Despite the low cost, you also get a controller, four spare propellers, two guards, two USB chargers, and three drone batteries. This will give your kids the complete package needed to enjoy racing their drones. So while there's no camera (as you'd expect at this price), you really can't go wrong.
Compact and robust, this drone has an in-built pressure sensor that's capable of hovering without the operator’s help and flying using the pilot-friendly 'headless' mode. In practice, that means the drone can be moved around a room using a single control stick, which is easier than most video games. If you do crash, there are good solid prop guards.
On the downside, the attempt to protect the battery with a flap is tidy but fiddly. And don’t be fooled by the claims of 16 minutes of flight time: this is just a doubling of the (optimistic) eight-minute time for one battery since there are two in the box. Nevertheless, that's still a decent flight time, and overall we reckon this is the best drone for kids getting started with remote-control flying.
This is the best drone if you want to learn coding as well as flying, as you play with your quadcopter. This has the same specifications as the Ryze Tello and the Ryze Tello Iron Man – but this version allows you to program with commands using multiple languages.
The original Ryze Tello (number 4 on our list) will allow you to program Scratch and DroneBlocks – but this EDU version also lets you use Python and Swift programming languages; that's great for would-be coders. If you know others with the same drone, you can even program Tello EDUs to move in a swarm and put on synchronized aerobatic displays.
Another benefit of the EDU is that it comes with Mission Pads: patterned cards that the drone can be programmed to recognize with its onboard camera, and then perform a precoded maneuver.
For what is, compared to other FPV gear, not a very big investment, you can get everything you need to get flying: goggles, a controller, and the drone. It might lack a few of the features that devoted FPV hobbyists insist are essential but this isn’t for them. For older kids (or dads) who've been lusting after the excitement of putting goggles on and remotely piloting their own micro drone, though, it's perfect.
Key functionality is there too. For example, the remote can also be used with a computer to play drone sims while the battery is charging. And don’t tell your kids, but some aspects are arguably better than enthusiast gear. For instance, the tiny drone can’t do too much harm when it crashes and, unlike most FPV drones, has a hover sensor built in too.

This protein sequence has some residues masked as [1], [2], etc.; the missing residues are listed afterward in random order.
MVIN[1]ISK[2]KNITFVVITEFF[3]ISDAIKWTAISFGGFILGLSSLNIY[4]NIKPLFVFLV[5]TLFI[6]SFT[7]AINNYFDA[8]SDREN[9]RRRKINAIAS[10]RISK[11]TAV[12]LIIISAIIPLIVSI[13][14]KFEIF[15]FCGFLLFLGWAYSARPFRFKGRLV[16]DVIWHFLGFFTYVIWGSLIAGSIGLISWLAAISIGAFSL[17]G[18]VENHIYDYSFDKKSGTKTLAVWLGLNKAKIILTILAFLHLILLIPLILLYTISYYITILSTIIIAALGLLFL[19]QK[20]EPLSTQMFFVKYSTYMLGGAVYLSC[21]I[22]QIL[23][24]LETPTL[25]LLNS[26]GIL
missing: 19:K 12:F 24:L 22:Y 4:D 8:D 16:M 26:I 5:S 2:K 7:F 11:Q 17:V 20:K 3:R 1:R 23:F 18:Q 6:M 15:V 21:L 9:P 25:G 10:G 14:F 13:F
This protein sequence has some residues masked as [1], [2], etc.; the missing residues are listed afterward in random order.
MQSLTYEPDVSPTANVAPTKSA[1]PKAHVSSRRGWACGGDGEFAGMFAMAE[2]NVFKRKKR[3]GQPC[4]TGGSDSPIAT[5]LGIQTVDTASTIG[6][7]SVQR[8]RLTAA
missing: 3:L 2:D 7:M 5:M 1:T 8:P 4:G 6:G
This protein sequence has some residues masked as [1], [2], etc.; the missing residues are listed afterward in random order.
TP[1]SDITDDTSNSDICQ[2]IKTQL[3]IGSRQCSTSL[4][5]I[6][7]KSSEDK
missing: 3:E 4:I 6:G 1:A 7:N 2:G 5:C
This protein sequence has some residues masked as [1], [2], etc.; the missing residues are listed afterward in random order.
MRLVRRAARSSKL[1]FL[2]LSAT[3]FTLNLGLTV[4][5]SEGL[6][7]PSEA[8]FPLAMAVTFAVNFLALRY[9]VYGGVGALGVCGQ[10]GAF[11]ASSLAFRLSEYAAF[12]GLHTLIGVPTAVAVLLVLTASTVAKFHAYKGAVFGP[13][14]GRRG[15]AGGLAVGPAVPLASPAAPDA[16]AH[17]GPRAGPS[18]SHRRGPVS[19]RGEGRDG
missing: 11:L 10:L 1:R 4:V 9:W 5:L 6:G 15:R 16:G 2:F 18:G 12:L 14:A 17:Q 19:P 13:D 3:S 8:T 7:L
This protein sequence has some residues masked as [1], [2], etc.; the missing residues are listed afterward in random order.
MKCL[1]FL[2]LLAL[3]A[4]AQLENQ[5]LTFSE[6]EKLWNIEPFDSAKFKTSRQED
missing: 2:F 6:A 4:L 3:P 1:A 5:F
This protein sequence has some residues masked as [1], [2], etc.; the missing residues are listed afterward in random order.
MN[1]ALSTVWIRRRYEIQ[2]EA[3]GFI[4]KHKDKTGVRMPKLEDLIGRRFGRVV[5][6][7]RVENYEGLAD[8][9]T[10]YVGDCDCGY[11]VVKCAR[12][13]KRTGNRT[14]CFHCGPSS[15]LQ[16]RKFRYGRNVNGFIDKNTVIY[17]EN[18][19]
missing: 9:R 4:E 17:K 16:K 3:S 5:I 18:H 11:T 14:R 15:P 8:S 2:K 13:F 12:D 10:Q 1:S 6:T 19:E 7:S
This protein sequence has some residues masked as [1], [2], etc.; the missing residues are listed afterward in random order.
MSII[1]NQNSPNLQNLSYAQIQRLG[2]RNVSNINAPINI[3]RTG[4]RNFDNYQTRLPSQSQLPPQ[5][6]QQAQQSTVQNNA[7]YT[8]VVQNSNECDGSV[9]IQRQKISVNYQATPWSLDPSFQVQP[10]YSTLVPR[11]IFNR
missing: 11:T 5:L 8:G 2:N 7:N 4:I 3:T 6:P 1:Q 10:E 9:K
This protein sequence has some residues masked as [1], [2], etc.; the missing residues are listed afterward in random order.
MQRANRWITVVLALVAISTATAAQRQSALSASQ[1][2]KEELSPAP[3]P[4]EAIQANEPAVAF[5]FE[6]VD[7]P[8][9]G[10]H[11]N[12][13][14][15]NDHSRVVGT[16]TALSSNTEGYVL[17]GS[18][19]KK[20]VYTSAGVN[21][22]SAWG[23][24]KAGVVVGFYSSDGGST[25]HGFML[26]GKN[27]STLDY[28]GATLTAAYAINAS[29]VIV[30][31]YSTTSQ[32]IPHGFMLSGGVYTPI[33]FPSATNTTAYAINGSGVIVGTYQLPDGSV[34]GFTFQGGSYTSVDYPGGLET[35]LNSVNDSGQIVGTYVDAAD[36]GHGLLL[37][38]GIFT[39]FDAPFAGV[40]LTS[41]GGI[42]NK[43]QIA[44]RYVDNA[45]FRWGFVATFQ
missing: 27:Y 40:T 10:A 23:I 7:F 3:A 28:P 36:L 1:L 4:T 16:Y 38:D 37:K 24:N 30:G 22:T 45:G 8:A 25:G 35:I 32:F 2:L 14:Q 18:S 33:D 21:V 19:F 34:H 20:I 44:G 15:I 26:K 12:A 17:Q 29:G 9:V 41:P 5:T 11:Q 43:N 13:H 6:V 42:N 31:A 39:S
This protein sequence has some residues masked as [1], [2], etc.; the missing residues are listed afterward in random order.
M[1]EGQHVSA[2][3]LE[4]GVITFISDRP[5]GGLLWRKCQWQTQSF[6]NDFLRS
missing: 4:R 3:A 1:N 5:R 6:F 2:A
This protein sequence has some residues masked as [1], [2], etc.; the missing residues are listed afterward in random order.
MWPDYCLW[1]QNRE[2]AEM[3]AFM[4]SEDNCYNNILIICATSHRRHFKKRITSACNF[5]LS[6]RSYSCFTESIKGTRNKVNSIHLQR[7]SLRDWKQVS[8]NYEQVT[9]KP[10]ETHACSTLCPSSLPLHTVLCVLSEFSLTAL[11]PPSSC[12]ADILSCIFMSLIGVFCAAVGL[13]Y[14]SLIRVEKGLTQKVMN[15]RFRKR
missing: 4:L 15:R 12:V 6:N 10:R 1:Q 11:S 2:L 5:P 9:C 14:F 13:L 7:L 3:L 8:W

This is a very compact drone, folding to just 89mm (3.5in) long, and weighing 200g, well under the 250g limit for registration, so you can feel comfortable that this is a toy. (Another clue no kid will complain about is the 360-degree flip button).
Despite that, the machine emulates the design of the larger counterparts with some nice touches. It offers three flight speeds, reminiscent of the DJI drone’s cine, normal, and sports options. There's also an altitude-hold function. And you get a headless flight, which many beginners prefer (it’s easier if you’re not looking at a monitor).
The addition of a 1080P camera is a real bonus compared to others in this category though; you can take noticeably better-looking footage. Well, within reason; it’s still not a stabilized camera. The limitation, as always for this kind of system, is the approximately 43m (140ft) that Wi-Fi radio control will effectively reach.
What is the right age to have a drone?
We'd say that, when you're looking at small toys under 50g, like some of those on this list, then with a bit of supervision (and patience) a child as young as four can have a go, while about age 8 they should be able to keep one of their own.
If you looking to go for a larger drone that needs to be registered, then the operator needs to be old enough to sign and understand the registration – in the USA, in FAA territories, that is 13.
In the UK, the CAA requires a parent or guardian to register on behalf of a child under 13.
How We Test Drones
Our drone expert Adam Juniper has been flying drones for a decade now, and is the author of The Drone Pilot's Handbook, a book specifically designed to introduce the drone hobby to younger adopters. He knows the features and tech to look for to ensure a good time, as well as the real life experiences and that knowledge is the basis of this list. He also reviews and tests many of the drones in the best camera drones list.